Our Land

BY Brad Christian | PHOTOS BY Steven Drake



I’m fascinated by technology. I waited hours in line for the release of the first iPhone and I upgrade every year. I’m a power user of AI and may wear Google glasses one day at the risk of getting harassed. That being said, I also live deeply connected with the natural world on the side of a river in the heart of Montana and regularly venture far beyond.

While I’m required to spend a good bit of my life on the grid, I am most alive while removed from it. Living in the wild brings out the essence of who I am. It is my core. I feel most free, most essentially me when the cord has been cut. When WiFi fades and LTE quits, a massive weight is lifted from my shoulders; a weight I don’t notice most of the time that I surely wasn’t meant to carry. It’s as if I’ve removed a pack from my shoulders full of rocks that others had secretly placed inside as a joke.

The wilderness forces simplicity. It narrows my focus on life’s most basic needs — to eat, drink, and stay alive. In the wild I experience a deep reverence for life, the ecosystem, my truest self, and their interconnectedness. I remember the fact that life begets and sustains life. My exposure to the elements humbles me and sometimes humiliates me. In the presence of vast mountain ranges I feel small and that’s a valued lesson in a world that promotes big dog wins. The majesty of God’s creation inspires me and the crack of thunder, roar of a raging storm or cry of a wild animal awe me. It is in their presence I feel purpose and find answers to questions I didn’t know I was asking. It is in the wild that I find my why.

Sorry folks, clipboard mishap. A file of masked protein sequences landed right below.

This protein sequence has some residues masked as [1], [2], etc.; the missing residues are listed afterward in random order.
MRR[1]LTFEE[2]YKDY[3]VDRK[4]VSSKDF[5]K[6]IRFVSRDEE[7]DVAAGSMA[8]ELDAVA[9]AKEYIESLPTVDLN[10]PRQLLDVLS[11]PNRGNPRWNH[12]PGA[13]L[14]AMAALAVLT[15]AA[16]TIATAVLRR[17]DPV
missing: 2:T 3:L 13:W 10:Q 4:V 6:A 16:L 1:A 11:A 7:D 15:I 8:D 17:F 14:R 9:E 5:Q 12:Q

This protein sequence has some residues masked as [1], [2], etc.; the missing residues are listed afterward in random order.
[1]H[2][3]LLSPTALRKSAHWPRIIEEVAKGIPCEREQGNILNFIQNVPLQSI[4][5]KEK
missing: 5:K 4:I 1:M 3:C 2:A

My lifestyle is possible because of public lands and I’ve often imagined what life would be like if such precious space were inaccessible — the feeling is daunting. My mental, physical, and spiritual health depend on my connectedness to these wild places and I can’t imagine a life absent of the bugle of a rutting bull elk, the joy of harvesting clean meat or the simple pleasure of observing rare birds. My epiphany in those moments is as significant as old prospectors striking gold.

As a boy, my dad told me we owned the public land around our home. I was fired up. From the humble public park to the National Park, we owned it all. I was an heir to an amazing fortune! None of my friends understood how rich we were. Admittedly, I was a little confused, but I was willing to share “our” land. As I got older, he explained that we owned it with other people who’d also been paying for it through federal and state payroll deductions. And he said we all stood on the shoulders of those who preceded us, like the many native American tribes and later John Muir, Ansel Adams, and Teddy Roosevelt. No paths we walked were untrod. He then educated me and my siblings about the meaning and responsibility of our rights of ownership. It was held in trust. That trust encompassed a promissory note that while we use it in our lifetimes, it is necessary that we leave it better than we found it.

But the future of our public land is in jeopardy. There are currently more than 9 million acres of U.S. public land that are landlocked by private owners. I don’t know about you, but I want our land back. It’s land we own — paid for by us and generations before of hard-working taxpayers — and now it’s as inaccessible to us as Fort Knox. The gates are locked. It’s like we’ve all pooled a percentage of our paychecks to buy a resort, only to find it posted with “No Trespassing” signs. Sadly, not many people notice or even care it’s gone missing. 

The events of my childhood shaped my worldview. My adventures on public land since then have cultivated a deep love of wilderness. My literal perspective on ownership taught me to protect them. As humans, we innately guard the things we love and own. If you don’t believe me, try and take a child’s XBOX and see how it goes. If we love this land and want it to endure, we must give our children the same experiences that caused us to care so deeply. We must usher them into these wild places so they might care, or even notice, if they go missing.

This story is from Modern Huntsman Volume Two. To read this story in print and to read more stories on the topic of public land, you can purchase Volume Two in the link below.

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